Tucson Daily Citizen from Tucson, Arizona on May 1, 1963 · Page 21
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Tucson Daily Citizen from Tucson, Arizona · Page 21

Tucson, Arizona
Issue Date:
Wednesday, May 1, 1963
Page 21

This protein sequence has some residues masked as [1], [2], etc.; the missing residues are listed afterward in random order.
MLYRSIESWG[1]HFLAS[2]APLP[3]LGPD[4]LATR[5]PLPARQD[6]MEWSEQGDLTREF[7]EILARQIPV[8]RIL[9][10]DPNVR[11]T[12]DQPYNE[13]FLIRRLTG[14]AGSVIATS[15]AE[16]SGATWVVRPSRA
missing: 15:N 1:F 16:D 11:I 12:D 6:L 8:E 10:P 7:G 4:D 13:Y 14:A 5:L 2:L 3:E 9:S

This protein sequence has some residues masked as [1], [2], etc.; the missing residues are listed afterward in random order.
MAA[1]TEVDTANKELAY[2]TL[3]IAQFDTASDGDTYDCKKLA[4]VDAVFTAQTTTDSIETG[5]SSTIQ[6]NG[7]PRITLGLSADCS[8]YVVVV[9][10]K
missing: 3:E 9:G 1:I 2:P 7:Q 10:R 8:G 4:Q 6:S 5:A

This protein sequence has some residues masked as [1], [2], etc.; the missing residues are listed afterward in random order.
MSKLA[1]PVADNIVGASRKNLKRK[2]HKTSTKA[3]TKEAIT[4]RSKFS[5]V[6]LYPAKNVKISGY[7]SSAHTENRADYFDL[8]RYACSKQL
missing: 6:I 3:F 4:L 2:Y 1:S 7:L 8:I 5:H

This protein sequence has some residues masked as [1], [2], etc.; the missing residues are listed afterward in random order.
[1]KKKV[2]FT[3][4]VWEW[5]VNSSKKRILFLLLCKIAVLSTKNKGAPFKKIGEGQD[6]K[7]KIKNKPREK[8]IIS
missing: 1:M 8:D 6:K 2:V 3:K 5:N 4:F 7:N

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WEDNESDAY EVENING, MAY I, T U C S O N D A I L Y C I T I Z E N PAGE 23 |Crolla Speaks At SHS Recreation. Tourism Said Indians' Boon 'ANYTHING GOES' MAY 2 AND 3 "If you're ever in a jam--here I am!" sing Capers' performers Allyn Hansen and Sharon Hawke as they rehearse for the two-night 1963 Catalina Senior Capers, "Anything Goes." Their song and dance act entitled, "Friendship," and thirty-two other acts comprise Capers, which runs tomorrow and Friday night. Show time is 8 o'clock and admission is $1.50 for adults and $1.00 for students. Outcome Unsure Results of Palo Verde's student body elections will be announced in a special issue of the PV newspaper today. Running for the office of student body president are Lenny Nicholson and Bill Psaltis. A n n e Brownlee and Bill BartleU are v y i n g for vice- president. Linda Scalise is running unopposed for the office of secretary, which she held this year. Kathy McQuown and Joyce Huntington are running for treasurer. Voting was held yesterday In homeroom classes. Each candidate had a chance to present his or her views to the student body at an election assembly held in the boys' gym last Monday. The presidential candidates presented their platforms. Bill Psaltis hopes to create better communication between the student council and the student body. He also plans to create standing com- mitiees on the student council, and to form new traditions for Palo Verde. Miss 'J 1 Shop 1963 NEWS! Go Cool With Spaghetti Straps! Two bare shoulder fashions by Bobbie Brooks . . . one in sfriped salin-like cotton with a square neck edged in lace and a full skirt. Pink only in sizes 5 - 1 3 . 13.98 Yearbook Editors At AHS Named The "New Deal" for Am- phi's Panther Trails' staff selection became a reality Friday, when next year's staff was presented to the student body. Never before has an Amphitheater yearbook staff been so carefully screened and cautiously chosen. Previously, students who wished to serve, signed for the annual lab with their counselors and automatically became part of yearbook personnel. Under the new regime, would-be staff members are require to write applications stating their grade average, previous participation in extracurricular activities, experience, and willingness to work. Applicants for editorships must be juniors or seniors. Recommendations for students who had passed these basic requirements were obtained from their counselors, teachers and fellow students. Kathy Kilburn will head the 1964 Panther Trails as editor- in-chief. Kathy will represent Amphitheater in Guadalajara, this summer, as part of a foreign exchange program. Kathy maintains a 1.7 grade average, takes honors English and is a member of Honor Society. She is secretary of the Hiking club. Marilyn Yeung, assisted by Susan Marshall, will head the business end of the annual. Kathy Thurmond assisted by Kathleen Wallace, will edit the Organizations section. Classes editor is Jean Matla usch. Marie Lutich, Jean Neubauer, and Nancy Snell will be the staff of the Classes section. Connie Miles, assisted by Pat Copeland, heads the activities section. Royalty editor is Shirley Dunn. Sandy Nelson will plan the theme and cover as nrt editor. Ed McDonald represents the photography section. Larry Wilson heads sports. Shelby Mc- Pealc was chosen to edit administration and faculty. Warriors To Attend Quill and Scroll inducted new members in the gym of Salpolnte High April 28. Guest speaker was Dominic Crolla, award-winning reporter on the Tucson Daily Citizen. Juniors and seniors eligible for Quill and Scroll Induction are those who are working on the school's three publications--the Crusader, the Horizons, Lancer and members of the Salpointe Press Bureau. Inductees must rank in the upper one-third of their respective classes; and must actively participate in writing, management, or production of their publication. In his talk Crolla stressed the coming specialization in the newspaper business but emphasized the need for every good newspaperman to be a well-rounded person with a general knowledge of all the fields his paper covers. He also showed slides of a recent reporting assignment to Mexico and demonstrated the need for a wide range of interests and experiences by examples of his activities as a general assignment reporter on the Citizen. Members are entitled to enter the club's a n n u a l writing contest and current events quizzes. By JOHN RIDDICK The greatest opportunity for upgrading the Indian reservations economically is in the field of tourism and commercial recreation, Robert Waugh said here yesterday. Now in charge of a tourist development project for the Bureau of Indian Affairs, Waugh is on leave from the University of Arizona. HE WAS HERE to explore tourist possibilities on the Papago Indian Reservation which he called very great because of the combination of an ancient culture with the Kitt Peak National Observatory. (Development of a tourist center at the base of Kitt Peak is under consideration. Tucson businessmen have formed a non-profit corporation which would develop the The PHS chapter of the Junior Red Cross has recently chosen Andy Gutierrez and Dolores Calfee as representatives to the Annual Red Cross Leadership Conference at R i v - erside, California. It will be held June 16 through the 21st. The purpose of the Conference is to develop potential leadership qualities in the representatives. Each representative will in turn bring back valuable information to make his chapter better organized and more effective. A boy and girl have been chosen from each Tucson high school to promote their Red Cross school and community progr; m. All expenses will be paid with the funds provided by the Red Cross Chapter House at 222 S. Cherry Avenue. Students will attend special conferences and will meet in discussion groups to present their views on various problems confronted by the numerous Red Cross chapters throughout the Southwest. Arizona, New Mexico, Nevada, California and Hawaii will send representatives to the convention. Senior Awarded Scholarship Alice Quiroz, Tucson High senior, was awarded the first Girls' League scholarship last Wednesday. Funds for the scholarship, which was based on service to Girls' League, financial need and scholastic ability, were raised by the group last fall at a fashion show. During Alice's four years at THS, she has shown an active interest in Girls' League. This year she has served as chairman of Girls'Social Hour. Among her other activities is membership of the Distributive Education Club of America. project if the Papago Tribe approves.) Waugh, a former research specialist at the UA Bureau of Business and Public Research, said the key to the Indian's f u t u r e in the tourist and recreation business is that he is sitting on tens of millions of acres of prime, open land. AND THIS at a time when Americans are going out into the woods in rapidly expanding numbers. "One in seven Americans has a boat now and it is realistically estimated that the number will be one in six in three years," Waugh said. There is now a great trend for Americans to build a second home in the wilds rather than take a hotel vacation. The Indian tribes are very aware of this and all are talking about it, Waugh said, and the Bureau of Indian Affairs is prepared to lend them money for developments. Also, there is private capital that wants to move into the reservations. Waugh's job is to look into the tourist pos- sibilities of all the reservations. WHEN HE LEAVES here, he is going to Nevada where the Paiute Indians have beau- t i f u l Lake Pyramid with 97 miles of lake front they want to develop. Waugh said he thinks the Navajos are going in the wrong direction. They are undertaking a project of building motels along Navajo Route I to catch tourists as they go through. A better plan would be to cooperate with the development of the entire four corners area which has a $1 billion annual tourism and recreation potential, W a u g h said. Then instead of getting tourists by chance, they would have them go there in tentionally from home. Vench Like 6 Le Scotch 9 Straight brands--says he is puzzled by t Li A n**r*kiirirtrY i rftsri i A f/·»*- *' II *-»V\ t ' * ELGIN, Scotland -- UK -- ranee, a nation of cognac rinkers, has begun to discov- r what Americans find so ascinating about "le Scotch." But the Scotch the French re rediscovering is the high- r-proof straight Scotch, the mly kind made before 1850 t the time blending became he fashion -- and still pre- erred by the men who know Scotch best, the distillers hemselves. One of these distillers, Wiliam J. Craig, -liram Walker's director of Milton Duff distillery here--which makes malt whisky for Baliantine's, Teachers and several other the growing vogue for "light Scotch in the United States. He thinks this may be due which the should be to the way in straight Scotch taken--well-diluted with water, sipped as though it were the rare old cognac which it resembles in flavor and smoothness. Scotch when first distilled is as clear as water. Its color cemos from aging in wooden casks and blending with grain spirits. Occasionally burnt sugar is added to give it the exact color desired. Whether Scotch is light or dark, the proof remains the same. Until about five years ago the French seemed to prefer blended whisky--· usually 4G per cent grain spirits -- but one Paris bar began serving straight whisky and the drink quickly became a status symbol. Now the demand is so greal that several distilleries offer the straight whisky bottled. The New 25-Acre Tucson Mobile Home Park Large Spaces at Low Rentt School--Bus--Shopping Paved Streets 3470 N. Romero Rd. MA 4-2362 No holes drill The most successful devel opment of all Indian pro grams has taken place on th White Mountain Apache Res ervation in Arizona with th development of Hawley Lake said Waugh. Albert Hawley, for whom the lake was named, said h agreed with Waugh on th tourist possibilities for th Indians. "THE APACHES made $900,000 out of the Hawley Lake last year," said Hawley, former superintendent of the reservation and now resource development manager for the BIA Phoenix office. The Apaches have leased 500 home sites and are reaping income from stores, motels and the sale of spirituous liquors. "The Apache is naturally aggressive," s a i d Hawley. "Steer him in the right direction and he gets things done." The next Indian reservation to be developed extensively in the state is the Colorado River group which has five miles along the river, Hawley said. COOLS YOUR CAR in car easy SANCO AUTO REAR WINDOW SUNSHADE CONVERTIBLE TOPS $ FREE EXPERT INSTALLATION UP TO MOST 1954 CONVERTIBLES LARGE REAR WINDOW ZIPPER INCLUDED Hours: 8 to 5:30 Mon, Thru Sal. Phone MA 3-7632 941 N. STONE The olher has a filled bodice . cambric with round neck, . all coflon 5 full skirt. Pink or blue in sizes 5-13. 9.98 Hi-Board meeting at 2 P.M. in the Miss J Shop. Please be prompt. Sunny side Club Elects Officers Officers for the Sunnyside High School History Club for the next school year were recently elected. Ruth Graves was chosen president; Joe Boerum, vice- president; Sandy Higgins, secretary; and Richard Corbett, treasurer. The newly elected officers are all juniors. They will replace Pat Funk, president; Eddie Coulter, vice-president; Margaret Bloomfield, secretary; and Richard Lee, treasurer. Trudy Glassbrook was historian. Mrs. Madeline Pare is sponsor of the active club. Concert To Open "The Toy Symphony" by Haydn will bring a surprise for the audience during the Tucson High orchestra concert, May 8 at 8 p.m. in the auditorium. This surprise will include the administration at THS: Andy Tolson, p r i n c i p a l ; George Hunt, assistant principal; Da'ryl Hendrickson, as- ristant principal; and Tony Roda, dean of boys accompanying the orchestra with instruments such as rattles. Lauritz Bjorlie will conduct this annual spring concert which is to open to the public free of charge. Blue Devil Band Performs At SSHS The Sunnyside High School "Blue Devil" Band performed a concert for the student body last Thursday. The "Blue Notes" also played a few selections. The band was directed by Mr. James Wilson, band director and student director, Richard Lee. Classical and semi-classical music w a s played. HI-BOARD Assistants Phyllis Don Flowing Wells Hi ^si^'iig^Flfl :: i^i©v' ; ^--i C ·'; i. · - . · · ; / - ' / ' "·i-r-.fW- :''-· rr^-" ;i: "'-r" : ""i'^"-^ Panala Wilson Flowing Wolls Hi Phyllis and Panala will be in the Miss J Shop on Sat., May 4th to help you with your (elections. Mitt J Shop Second Floor SWIFT CO. and FOOD GIANT supermarkets INVITE THE LADIES OF TUCSON TO A ... FREE COOKING SCH RAMADA INN, TUESDAY, MAY 7, 7:30 P.M. Martha Logan, famous home economist of Swift Co. will present a colorful program with actual cooking demonstrations of "PARTY PLANS FOR FOOD GAMES" Food and fun ideas keyed to Tucson's informal outdoor and indoor living SPECIAL FEATURE: MODERN LIVING EXHIBIT! Big display of ultra-modern home appliances ana* enferfa/nmenf products by TAMA Dealers. EDITOR ADVISES EDITOR Kathy Kilburn (left), Amphi's newly appointed 1963-64 yearbook editor, accepts suggestions from the 19G2-63 Panther Trails editor, Megan Thermond. FREE PRIZES SURPRISES! FREE TICKETS at all FOOD GIANT STORES and at *** STARRED TAMA MEMBERS SALES ami SERVICE Arizona Appliance Mart, 33 South Sixth Avenue MA 2-6478 ·k * * Button's Appliance Repair, 11 North Alvernon EA 6-9591 Furniture Discount, 1557 West Prince 622-0362 ·A-** Cecil Gaver Home Appliances, 4044 East Speedway EA 7-6571 ***Grabe Electric 28 E. Congress MA 3-0514 *·*·*· Harrison's Washer Service, 5476 East Mth Street 326-9353 Kurt's Appliances, 2808 North Campbell EA 7-7491 *·*··*· Malon Appliance Service Company, 226 South Stratford Drive EA 6-6017 Mitchell Furnilure Company, Inc. 5302 East 22nd Street EA 7-4901 111 West Congress MA 2-7463 -A- + *· Montgomery Ward Company, 3699 East Broadway EA 7-7392 ** * Niles Radio Television Center, Inc., 400 North Fourth Avenue MA 2-4884 Radio TV Hospital, 2216 South Sixth Avenue MA 2-6731 ·A- * ·*- Sears Roebuck and Company, 81 North Sixth Avenue MA 3-1751 *** Sid's Appliance Centre, 3241 East Speedway EA 7-4257 6335 East 22nd Street 296-2700 ·*· * * Smith V.'aldman Appliance Company, 2550 North Campbell EA 7-3491 *** The Scund Shop, 4659 East Broadway 327-4568 Speedway Television Radio Center, 3140 East Speedway EA 6-1427 Star Foods Co-Op, 1300 East 17th Street 622-1781 *** Sun Lighting Company, 4463 East Speedway EA 7-1512 Tucson Dependable TV, 4215 East 22nd Street EA 7-2712 ** * Wheeler TV Appliance Sales Service, 2635 East Broadway EA 7-3423 DISTRIRUTORS Arizona Hardware Company Black Ryan Distributors, Inc. Electrical Equipment Company of Arizona The Elliott Company Cough Industries, Inc. BANKS The Arizona Bank The Bank of Tucson First National Bank of Arizona Southern Arizona Bank Trust Co. Valley National Bank UTILITY Tucson Gas, Electric Light Power Company